Hearing Loss: Does Gender Play a Role?

, University of Washington Medical Center; , University of Washington Medical Center, Virginia Merrill Bloedel Hearing Research Center


Medscape General Medicine. 1997;1(2) 

In This Article

Hearing Rehabilitation

Speech reading.Speech reading is "the integration of lip movement, body gestures, facial expressions, situational clues, and linguistic factors."[2] The more hearing-impaired the individual, the more he or she must rely on visual cues. Speech reading is considered to be a supplement to hearing--not a substitute for it."[2] Most people function best with the combination of speech reading and some form of hearing aid (personal listening devices or amplification).

Personal listening devices . Some hearing-impaired individuals use assistive listening devices, such as telephone amplifiers, infrared television listening systems, closed-caption television adapters, and light systems that flash when activated by a telephone, doorbell, alarm clock, or smoke detector.

Amplification. The 1990-1991 US hearing survey revealed that only 18% of persons who reported having hearing trouble use a hearing aid.[1] Approximately 1.6 million American women require the use of a hearing aid.[1] Gates and colleagues[12] found that 10.3% of study subjects had worn a hearing aid, but 22% of those wearing hearing aids no longer used them.

There are 4 main types of hearing aids: body, behind the ear, in the ear, and in the ear canal. About 80% of hearing aid fittings are for use in the ear or in the ear canal.[2] It is generally recommended that hearing aids be fitted for both ears.

The new digital technology has improved the sound quality and fidelity of hearing aids. Many devices are now programmable, allowing the hearing-impaired person to change settings for different environments via a remote-control unit.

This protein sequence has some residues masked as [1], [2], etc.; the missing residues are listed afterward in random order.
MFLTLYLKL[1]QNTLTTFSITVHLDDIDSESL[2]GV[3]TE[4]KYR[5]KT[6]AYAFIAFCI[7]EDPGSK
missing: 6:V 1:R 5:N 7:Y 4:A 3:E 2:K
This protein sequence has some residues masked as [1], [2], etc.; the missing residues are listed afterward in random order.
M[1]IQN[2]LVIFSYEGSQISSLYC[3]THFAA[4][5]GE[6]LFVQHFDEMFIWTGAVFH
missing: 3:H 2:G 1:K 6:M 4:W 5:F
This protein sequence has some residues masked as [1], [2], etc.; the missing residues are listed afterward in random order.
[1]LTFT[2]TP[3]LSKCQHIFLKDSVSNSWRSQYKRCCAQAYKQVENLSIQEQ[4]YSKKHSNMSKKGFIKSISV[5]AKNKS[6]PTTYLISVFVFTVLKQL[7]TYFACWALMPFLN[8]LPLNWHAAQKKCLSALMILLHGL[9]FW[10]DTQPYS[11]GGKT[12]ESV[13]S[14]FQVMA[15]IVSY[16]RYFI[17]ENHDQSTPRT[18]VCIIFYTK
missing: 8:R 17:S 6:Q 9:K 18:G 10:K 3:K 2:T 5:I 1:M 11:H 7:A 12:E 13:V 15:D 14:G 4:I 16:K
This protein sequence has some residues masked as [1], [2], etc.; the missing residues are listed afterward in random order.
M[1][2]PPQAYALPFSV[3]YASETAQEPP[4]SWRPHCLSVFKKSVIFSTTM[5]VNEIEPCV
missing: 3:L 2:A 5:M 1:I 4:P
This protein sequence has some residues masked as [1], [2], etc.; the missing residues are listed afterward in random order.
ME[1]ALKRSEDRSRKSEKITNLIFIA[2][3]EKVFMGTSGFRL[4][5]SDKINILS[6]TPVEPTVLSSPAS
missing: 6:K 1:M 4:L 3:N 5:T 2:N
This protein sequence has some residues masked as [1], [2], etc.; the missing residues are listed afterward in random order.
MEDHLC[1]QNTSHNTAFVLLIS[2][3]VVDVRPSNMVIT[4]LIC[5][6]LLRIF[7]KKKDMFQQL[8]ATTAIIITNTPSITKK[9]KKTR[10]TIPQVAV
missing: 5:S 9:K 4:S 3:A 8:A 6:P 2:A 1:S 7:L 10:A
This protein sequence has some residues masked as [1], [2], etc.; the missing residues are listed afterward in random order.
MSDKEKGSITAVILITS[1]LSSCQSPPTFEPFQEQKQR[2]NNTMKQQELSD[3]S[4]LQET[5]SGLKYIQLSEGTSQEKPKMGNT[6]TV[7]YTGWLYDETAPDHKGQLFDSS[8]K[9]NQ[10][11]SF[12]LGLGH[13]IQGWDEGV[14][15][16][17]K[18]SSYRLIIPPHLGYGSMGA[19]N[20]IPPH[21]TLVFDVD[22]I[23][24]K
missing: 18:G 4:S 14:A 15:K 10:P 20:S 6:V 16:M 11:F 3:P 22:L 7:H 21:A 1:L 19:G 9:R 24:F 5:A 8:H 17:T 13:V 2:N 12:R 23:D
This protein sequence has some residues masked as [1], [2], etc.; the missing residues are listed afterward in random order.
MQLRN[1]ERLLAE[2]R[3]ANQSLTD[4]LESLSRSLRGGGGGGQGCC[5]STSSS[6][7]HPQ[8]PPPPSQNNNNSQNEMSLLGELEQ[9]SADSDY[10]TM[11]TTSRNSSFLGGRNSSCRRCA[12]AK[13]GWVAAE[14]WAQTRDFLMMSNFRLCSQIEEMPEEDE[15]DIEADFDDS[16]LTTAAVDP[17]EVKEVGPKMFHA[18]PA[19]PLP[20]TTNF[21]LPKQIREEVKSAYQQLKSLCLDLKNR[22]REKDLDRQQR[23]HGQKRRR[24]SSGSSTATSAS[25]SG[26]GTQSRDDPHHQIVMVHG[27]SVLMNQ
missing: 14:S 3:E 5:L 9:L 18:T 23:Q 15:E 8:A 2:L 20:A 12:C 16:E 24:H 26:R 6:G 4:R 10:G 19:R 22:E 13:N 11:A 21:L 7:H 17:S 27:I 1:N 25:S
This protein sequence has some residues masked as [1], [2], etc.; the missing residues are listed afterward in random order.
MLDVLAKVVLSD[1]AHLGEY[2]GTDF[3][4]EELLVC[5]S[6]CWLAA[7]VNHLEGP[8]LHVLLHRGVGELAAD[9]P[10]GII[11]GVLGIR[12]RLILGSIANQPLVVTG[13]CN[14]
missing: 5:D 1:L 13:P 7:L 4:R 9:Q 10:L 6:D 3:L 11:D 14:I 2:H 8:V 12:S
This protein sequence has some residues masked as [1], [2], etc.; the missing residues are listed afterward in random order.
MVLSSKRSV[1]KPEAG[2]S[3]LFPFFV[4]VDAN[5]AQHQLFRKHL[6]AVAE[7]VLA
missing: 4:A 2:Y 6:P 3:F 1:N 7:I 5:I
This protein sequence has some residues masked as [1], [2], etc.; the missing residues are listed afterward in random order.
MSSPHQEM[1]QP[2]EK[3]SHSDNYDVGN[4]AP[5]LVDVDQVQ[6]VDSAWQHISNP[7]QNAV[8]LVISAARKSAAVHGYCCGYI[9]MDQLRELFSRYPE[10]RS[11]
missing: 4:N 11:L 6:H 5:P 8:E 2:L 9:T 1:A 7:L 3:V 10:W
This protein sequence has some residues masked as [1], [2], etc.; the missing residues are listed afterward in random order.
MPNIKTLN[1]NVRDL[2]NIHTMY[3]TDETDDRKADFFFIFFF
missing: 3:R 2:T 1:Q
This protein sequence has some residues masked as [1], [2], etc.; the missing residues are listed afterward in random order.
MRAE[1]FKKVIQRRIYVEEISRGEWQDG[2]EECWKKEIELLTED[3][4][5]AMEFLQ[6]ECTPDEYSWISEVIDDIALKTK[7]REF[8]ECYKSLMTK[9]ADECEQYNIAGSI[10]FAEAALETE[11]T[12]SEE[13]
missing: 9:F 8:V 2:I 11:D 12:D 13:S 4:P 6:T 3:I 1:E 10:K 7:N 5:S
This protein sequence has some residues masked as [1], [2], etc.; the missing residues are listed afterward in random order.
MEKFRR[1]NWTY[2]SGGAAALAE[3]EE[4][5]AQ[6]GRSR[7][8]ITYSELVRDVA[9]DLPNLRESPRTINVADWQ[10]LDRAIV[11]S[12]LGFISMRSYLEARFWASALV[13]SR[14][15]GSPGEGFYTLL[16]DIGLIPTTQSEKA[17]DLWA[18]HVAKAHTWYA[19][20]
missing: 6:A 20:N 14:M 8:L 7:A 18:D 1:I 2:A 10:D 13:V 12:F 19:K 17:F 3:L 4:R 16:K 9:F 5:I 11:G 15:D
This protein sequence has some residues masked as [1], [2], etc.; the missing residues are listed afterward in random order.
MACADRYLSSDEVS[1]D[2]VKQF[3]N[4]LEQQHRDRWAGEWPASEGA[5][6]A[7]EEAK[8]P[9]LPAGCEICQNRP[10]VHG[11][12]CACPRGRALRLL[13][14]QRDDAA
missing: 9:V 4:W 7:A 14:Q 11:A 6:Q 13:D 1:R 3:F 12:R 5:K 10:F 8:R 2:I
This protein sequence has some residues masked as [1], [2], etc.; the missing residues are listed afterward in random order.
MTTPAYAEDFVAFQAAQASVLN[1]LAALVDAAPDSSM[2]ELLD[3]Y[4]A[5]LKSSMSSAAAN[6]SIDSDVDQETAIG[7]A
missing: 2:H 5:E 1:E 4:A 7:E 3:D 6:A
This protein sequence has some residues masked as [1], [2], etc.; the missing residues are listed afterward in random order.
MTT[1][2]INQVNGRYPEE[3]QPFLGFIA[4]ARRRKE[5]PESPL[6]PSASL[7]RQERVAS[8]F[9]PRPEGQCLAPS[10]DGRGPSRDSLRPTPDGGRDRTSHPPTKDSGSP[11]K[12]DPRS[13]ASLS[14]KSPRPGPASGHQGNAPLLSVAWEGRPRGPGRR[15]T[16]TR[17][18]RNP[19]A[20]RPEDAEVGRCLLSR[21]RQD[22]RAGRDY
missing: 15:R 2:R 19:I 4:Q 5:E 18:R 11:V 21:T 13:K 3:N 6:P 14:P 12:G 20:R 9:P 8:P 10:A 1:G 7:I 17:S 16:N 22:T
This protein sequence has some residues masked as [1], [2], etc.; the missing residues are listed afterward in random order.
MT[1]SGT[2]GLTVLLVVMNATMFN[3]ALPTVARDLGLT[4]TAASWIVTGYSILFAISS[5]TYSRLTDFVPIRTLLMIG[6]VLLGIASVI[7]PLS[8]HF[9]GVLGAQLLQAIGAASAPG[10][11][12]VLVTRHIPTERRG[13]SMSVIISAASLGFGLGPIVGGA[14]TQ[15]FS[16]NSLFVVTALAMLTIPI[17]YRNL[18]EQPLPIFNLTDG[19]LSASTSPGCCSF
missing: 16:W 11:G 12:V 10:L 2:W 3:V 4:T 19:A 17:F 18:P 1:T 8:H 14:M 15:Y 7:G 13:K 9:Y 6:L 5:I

Cochlear implants. In selected patients, cochlear implants are an effective treatment for SNHL. Approximately 90,000 to 200,000 persons with hearing loss are candidates for cochlear implantation.[2]

Common etiologies for SNHL that would be amenable to treatment with cochlear implantation include cochlear otosclerosis, Meniere's disease, infection (measles, mumps, meningitis, viral labyrinthitis), ototoxic drugs (Table III), trauma, and vascular disease.

Cochlear implants provide direct electrical stimulation to the auditory nerve fibers, bypassing damaged hair cells in the organ of Corti. The cochlear implant includes a microphone that picks up sound information and sends it to a processor located external to the body; a processor that converts the mechanical acoustic wave into an electrical signal; and an implanted electrode placed near the auditory nerve, which passes the electrical signal from the processor to the auditory nerve.

Cochlear implants have proven to be a successful treatment for profound SNHL in properly selected patients. Postlingually deafened adults, especially those with a recent onset of deafness, have benefitted the most from cochlear implants. Clinical selection criteria continue to be cautiously expanded.

Hair-cell regeneration. The ultimate "cure" for profound SNHL is regeneration/replacement of damaged hair cells. While this is an active area of investigation at numerous locations, the clinical application of this promising treatment is 1 to 2 decades away.